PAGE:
complaining that the options for the different render engines change is like complaining that AMD's Radeon ProRender has different options than whatever you use in Rhino or Grasshopper.
      or even to some extent directX vs openGL. it can use a lot of the same data but how it's presented to those options is different and what those options can do is different.
      sure that does add extra stuff to learn in blender but if you had multiple options for render engines in other programs you'd have the same issues. in general you pick cycles or blender render before you start your work and don't really swap between them for the project. blender render isn't even in 2.8 it's been replaced with EEVEE.

      one way or another a number of your issues here have been addressed at least somewhat in 2.8+

      • Thanks for your answer, it's helpful.

        I don't mean that Blender is a bad tool. I'm sure that each of the things on which I struggle is indeed more efficient once you get used to it.

        The whole challenge is to find the right balance between making the soft easier for new users, and making it more efficient for experienced users. In general I think that complexity should be in option, so hotkeys for instance should be an option for experienced users. But in fact I must admit that Blender has so many functions, for so many different uses, that it's hard to decide which deserve a button, and which to put in menus.

        If Blender was an Adobe project, it's been long that they had split it in several softwares, for better and worst. In the future, if Blender continues to grow, it should be an option to consider.

        Yesterday I sent this message because I felt a true fatigue with Blender, as it always do things that I don't expect. This time it was about the GLTF 2.0 mettalic-roughness group, in node editor (a Khronos add-on). I worked on preparing materials for some objects in my scene, but when I closed and re-openned the file, all the nodes were unlinked, and I couldn't use the groups anymore. It's seems that the groups are now linked together somehow, and I'm sure it's because of a very useful fonction that I don't know about, but it should be an option. I don't even know what tuto to look for to get a clue about what's going on, and it's often like that.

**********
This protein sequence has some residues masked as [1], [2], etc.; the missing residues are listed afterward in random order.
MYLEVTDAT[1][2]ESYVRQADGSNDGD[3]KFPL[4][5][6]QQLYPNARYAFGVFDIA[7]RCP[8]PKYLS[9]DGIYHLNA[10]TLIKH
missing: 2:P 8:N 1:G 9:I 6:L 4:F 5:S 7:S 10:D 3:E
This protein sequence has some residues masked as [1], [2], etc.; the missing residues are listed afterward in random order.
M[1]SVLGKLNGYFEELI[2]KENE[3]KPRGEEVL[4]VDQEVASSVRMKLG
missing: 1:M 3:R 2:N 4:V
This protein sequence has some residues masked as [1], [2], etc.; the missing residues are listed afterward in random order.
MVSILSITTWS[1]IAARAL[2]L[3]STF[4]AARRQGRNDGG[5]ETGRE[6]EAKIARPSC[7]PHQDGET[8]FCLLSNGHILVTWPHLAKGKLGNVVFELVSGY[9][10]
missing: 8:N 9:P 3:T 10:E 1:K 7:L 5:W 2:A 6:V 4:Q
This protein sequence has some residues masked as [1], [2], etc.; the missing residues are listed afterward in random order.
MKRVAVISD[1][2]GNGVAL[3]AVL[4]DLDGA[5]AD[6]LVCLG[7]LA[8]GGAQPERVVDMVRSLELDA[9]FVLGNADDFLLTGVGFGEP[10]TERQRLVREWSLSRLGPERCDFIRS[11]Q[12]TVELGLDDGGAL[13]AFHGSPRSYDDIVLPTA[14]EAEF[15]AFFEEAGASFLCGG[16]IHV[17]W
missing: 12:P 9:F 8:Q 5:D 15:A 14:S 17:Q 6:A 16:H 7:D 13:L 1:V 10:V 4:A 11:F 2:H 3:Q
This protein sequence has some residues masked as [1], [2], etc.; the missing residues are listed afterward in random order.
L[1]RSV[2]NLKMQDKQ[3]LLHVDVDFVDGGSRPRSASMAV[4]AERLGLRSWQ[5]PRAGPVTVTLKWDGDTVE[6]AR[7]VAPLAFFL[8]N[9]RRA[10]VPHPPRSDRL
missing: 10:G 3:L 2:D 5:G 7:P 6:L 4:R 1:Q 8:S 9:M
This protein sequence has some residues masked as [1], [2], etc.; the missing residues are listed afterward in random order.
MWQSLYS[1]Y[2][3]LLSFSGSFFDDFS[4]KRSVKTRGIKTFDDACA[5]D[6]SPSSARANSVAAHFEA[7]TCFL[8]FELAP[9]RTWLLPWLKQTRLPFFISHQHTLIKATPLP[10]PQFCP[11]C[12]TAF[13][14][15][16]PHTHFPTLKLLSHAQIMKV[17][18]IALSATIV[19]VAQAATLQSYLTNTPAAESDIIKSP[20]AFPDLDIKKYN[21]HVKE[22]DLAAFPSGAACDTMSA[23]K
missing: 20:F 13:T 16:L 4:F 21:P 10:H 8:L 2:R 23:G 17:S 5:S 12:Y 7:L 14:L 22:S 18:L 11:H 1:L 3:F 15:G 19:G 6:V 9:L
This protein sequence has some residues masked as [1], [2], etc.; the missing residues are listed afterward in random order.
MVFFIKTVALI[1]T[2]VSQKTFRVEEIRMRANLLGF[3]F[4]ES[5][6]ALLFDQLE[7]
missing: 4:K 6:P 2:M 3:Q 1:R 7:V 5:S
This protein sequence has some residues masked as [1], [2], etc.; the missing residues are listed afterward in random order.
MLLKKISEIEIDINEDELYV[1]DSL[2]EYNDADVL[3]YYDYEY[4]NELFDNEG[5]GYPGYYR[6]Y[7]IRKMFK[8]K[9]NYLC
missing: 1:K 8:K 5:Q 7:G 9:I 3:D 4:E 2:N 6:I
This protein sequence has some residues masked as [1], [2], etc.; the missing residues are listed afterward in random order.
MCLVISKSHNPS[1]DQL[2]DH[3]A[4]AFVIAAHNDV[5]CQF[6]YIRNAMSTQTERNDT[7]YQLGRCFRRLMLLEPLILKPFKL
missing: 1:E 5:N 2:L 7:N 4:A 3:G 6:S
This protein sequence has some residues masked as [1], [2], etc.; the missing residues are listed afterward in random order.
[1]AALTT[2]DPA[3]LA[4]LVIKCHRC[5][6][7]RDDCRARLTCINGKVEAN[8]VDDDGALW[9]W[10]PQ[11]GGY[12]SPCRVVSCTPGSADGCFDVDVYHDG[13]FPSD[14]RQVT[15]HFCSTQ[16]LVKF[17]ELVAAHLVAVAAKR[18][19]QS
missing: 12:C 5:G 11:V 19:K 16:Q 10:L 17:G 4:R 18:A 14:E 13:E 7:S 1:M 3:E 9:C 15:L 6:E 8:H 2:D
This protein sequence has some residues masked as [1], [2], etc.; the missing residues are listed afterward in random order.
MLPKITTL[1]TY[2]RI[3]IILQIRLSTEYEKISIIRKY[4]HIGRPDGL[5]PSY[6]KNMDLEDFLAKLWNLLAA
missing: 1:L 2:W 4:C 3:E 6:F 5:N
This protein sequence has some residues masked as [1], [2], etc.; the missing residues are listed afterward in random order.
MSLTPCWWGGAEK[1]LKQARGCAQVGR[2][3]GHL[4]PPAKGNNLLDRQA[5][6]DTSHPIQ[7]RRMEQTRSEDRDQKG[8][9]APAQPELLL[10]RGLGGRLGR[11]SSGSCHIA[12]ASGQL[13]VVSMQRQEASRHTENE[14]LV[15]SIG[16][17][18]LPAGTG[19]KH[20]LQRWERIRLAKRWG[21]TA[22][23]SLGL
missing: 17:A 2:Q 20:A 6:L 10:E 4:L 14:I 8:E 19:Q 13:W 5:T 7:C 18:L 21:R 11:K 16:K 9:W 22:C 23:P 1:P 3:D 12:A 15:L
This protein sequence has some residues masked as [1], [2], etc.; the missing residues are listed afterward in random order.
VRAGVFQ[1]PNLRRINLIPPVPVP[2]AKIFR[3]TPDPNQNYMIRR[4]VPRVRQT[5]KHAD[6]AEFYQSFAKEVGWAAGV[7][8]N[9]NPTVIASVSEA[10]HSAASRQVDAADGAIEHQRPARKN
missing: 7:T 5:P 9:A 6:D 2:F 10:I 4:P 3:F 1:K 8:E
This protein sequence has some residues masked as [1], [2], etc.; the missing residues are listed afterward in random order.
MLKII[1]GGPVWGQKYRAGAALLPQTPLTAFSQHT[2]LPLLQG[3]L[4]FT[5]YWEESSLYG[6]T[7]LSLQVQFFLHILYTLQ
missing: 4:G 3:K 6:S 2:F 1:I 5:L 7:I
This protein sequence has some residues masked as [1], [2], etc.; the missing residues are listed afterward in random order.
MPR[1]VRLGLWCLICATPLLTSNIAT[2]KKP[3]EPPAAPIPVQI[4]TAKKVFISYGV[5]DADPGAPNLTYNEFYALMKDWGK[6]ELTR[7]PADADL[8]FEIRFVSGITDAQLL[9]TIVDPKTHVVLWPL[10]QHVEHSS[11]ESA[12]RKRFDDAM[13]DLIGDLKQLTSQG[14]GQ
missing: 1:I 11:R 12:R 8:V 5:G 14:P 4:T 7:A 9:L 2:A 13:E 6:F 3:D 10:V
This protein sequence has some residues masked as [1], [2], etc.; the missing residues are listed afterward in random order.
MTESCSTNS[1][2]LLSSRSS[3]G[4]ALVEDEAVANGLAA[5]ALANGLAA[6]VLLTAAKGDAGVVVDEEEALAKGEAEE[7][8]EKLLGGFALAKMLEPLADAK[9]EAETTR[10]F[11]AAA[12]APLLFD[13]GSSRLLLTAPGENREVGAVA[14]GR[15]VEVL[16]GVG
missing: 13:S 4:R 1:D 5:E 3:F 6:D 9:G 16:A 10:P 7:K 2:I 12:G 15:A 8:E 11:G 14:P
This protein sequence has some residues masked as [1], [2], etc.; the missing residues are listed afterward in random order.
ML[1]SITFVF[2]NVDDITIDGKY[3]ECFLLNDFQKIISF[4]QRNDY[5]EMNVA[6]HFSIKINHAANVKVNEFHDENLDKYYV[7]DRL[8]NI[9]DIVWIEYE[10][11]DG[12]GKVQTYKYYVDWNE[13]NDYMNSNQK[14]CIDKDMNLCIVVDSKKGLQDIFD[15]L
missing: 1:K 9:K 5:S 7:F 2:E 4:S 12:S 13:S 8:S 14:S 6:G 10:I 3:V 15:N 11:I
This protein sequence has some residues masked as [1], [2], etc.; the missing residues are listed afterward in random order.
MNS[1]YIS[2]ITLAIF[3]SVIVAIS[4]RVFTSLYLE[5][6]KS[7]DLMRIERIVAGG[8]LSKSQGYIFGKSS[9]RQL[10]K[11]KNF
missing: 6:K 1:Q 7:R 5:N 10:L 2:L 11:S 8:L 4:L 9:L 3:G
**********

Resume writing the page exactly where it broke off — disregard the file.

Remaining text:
• The problem with Blender interface is that important things is hidden under a lot of not so important things.
      Example: in a Blender fórum a new user asked a simple question: when I render an animation, where is it saved? For some reason, he had no answer at all by the old users. He was frustrated and said: "after render, I know how to click on the menu 'play rendered animation'. But after close Blender, I don't find where is the animation on my computer". I told him that the folder is a certain /tmp/, a misterious and obscure folder that often is automaticaly deleted when we close Blender.
      And we should ask: why in the world that important item -- a rendered animation -- is so hidden that a new user have to ask it in a forum? And more: why in the world Blender doesn't ASK the user: "where should this animation be saved?" No, instead of it, Blender choose this horrible /tmp/ folder. At least, Blender should save the animation in the same folder that contains the Blender file which generated the animation. It would be a simple, logical and friendly option.
      Don't get me wrong, I like Blender. But I want to see Blender grows. For this, it's vital a better UI.

  26. First impression about Blender was horse shit. I had used Cinema 4D for 15 years. I worked in architecture office with two Blender gurus who made unbelievable stuff with it because they grew with it.